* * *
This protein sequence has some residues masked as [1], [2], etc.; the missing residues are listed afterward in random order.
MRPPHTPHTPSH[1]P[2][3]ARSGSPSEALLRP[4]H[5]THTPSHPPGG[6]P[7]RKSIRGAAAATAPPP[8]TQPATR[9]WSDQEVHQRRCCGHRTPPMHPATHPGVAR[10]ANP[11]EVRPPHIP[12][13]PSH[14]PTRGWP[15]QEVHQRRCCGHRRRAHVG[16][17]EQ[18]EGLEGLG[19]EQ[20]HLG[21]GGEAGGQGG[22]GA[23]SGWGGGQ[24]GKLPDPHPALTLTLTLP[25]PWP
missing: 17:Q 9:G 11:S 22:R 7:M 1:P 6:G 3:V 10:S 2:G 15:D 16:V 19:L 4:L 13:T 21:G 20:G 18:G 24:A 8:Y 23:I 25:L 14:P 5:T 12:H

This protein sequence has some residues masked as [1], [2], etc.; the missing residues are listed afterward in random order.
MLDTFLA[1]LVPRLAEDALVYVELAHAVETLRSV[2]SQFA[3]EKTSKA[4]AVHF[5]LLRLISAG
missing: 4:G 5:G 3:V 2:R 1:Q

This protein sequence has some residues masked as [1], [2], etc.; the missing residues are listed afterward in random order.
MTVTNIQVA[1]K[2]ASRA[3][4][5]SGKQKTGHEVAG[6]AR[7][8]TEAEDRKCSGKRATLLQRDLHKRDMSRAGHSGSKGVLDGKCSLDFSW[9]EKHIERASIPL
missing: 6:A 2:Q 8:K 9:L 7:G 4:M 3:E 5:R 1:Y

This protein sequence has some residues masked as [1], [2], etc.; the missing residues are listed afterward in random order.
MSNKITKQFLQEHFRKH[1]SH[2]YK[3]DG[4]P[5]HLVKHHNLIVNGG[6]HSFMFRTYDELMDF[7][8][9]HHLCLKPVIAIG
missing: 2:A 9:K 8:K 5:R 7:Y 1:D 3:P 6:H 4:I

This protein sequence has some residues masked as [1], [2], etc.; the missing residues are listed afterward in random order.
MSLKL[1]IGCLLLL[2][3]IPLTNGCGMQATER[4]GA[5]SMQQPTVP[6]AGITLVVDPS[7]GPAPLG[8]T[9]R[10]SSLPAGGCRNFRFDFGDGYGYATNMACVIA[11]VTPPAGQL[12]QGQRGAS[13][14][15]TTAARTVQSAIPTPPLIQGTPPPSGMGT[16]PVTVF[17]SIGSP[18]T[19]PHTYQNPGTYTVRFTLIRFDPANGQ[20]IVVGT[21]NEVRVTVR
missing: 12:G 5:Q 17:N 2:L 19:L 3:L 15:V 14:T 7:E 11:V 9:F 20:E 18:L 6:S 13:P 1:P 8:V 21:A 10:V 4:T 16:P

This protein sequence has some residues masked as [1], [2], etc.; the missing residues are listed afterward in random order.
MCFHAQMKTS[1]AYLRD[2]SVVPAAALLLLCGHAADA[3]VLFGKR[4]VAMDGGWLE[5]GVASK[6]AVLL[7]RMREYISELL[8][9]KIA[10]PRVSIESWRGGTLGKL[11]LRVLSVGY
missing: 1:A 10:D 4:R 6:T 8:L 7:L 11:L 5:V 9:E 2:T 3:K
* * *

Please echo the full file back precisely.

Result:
This protein sequence has some residues masked as [1], [2], etc.; the missing residues are listed afterward in random order.
MRPPHTPHTPSH[1]P[2][3]ARSGSPSEALLRP[4]H[5]THTPSHPPGG[6]P[7]RKSIRGAAAATAPPP[8]TQPATR[9]WSDQEVHQRRCCGHRTPPMHPATHPGVAR[10]ANP[11]EVRPPHIP[12][13]PSH[14]PTRGWP[15]QEVHQRRCCGHRRRAHVG[16][17]EQ[18]EGLEGLG[19]EQ[20]HLG[21]GGEAGGQGG[22]GA[23]SGWGGGQ[24]GKLPDPHPALTLTLTLP[25]PWP
missing: 17:Q 9:G 11:S 22:R 7:M 1:P 6:G 3:V 10:S 2:G 15:D 16:V 19:L 4:L 13:T 21:G 20:G 18:G 24:A 8:Y 23:I 25:L 14:P 5:T 12:H

This protein sequence has some residues masked as [1], [2], etc.; the missing residues are listed afterward in random order.
MLDTFLA[1]LVPRLAEDALVYVELAHAVETLRSV[2]SQFA[3]EKTSKA[4]AVHF[5]LLRLISAG
missing: 4:G 5:G 3:V 2:R 1:Q

This protein sequence has some residues masked as [1], [2], etc.; the missing residues are listed afterward in random order.
MTVTNIQVA[1]K[2]ASRA[3][4][5]SGKQKTGHEVAG[6]AR[7][8]TEAEDRKCSGKRATLLQRDLHKRDMSRAGHSGSKGVLDGKCSLDFSW[9]EKHIERASIPL
missing: 6:A 2:Q 8:K 9:L 7:G 4:M 3:E 5:R 1:Y

This protein sequence has some residues masked as [1], [2], etc.; the missing residues are listed afterward in random order.
MSNKITKQFLQEHFRKH[1]SH[2]YK[3]DG[4]P[5]HLVKHHNLIVNGG[6]HSFMFRTYDELMDF[7][8][9]HHLCLKPVIAIG
missing: 2:A 9:K 8:K 5:R 7:Y 1:D 3:P 6:H 4:I

This protein sequence has some residues masked as [1], [2], etc.; the missing residues are listed afterward in random order.
MSLKL[1]IGCLLLL[2][3]IPLTNGCGMQATER[4]GA[5]SMQQPTVP[6]AGITLVVDPS[7]GPAPLG[8]T[9]R[10]SSLPAGGCRNFRFDFGDGYGYATNMACVIA[11]VTPPAGQL[12]QGQRGAS[13][14][15]TTAARTVQSAIPTPPLIQGTPPPSGMGT[16]PVTVF[17]SIGSP[18]T[19]PHTYQNPGTYTVRFTLIRFDPANGQ[20]IVVGT[21]NEVRVTVR
missing: 12:G 5:Q 17:N 2:L 19:L 3:L 15:V 14:T 7:E 11:V 9:F 20:E 18:L 6:S 13:P 1:P 8:V 21:A 10:V 4:T 16:P

This protein sequence has some residues masked as [1], [2], etc.; the missing residues are listed afterward in random order.
MCFHAQMKTS[1]AYLRD[2]SVVPAAALLLLCGHAADA[3]VLFGKR[4]VAMDGGWLE[5]GVASK[6]AVLL[7]RMREYISELL[8][9]KIA[10]PRVSIESWRGGTLGKL[11]LRVLSVGY
missing: 1:A 10:D 4:R 6:T 8:L 7:L 11:L 5:V 9:E 2:T 3:K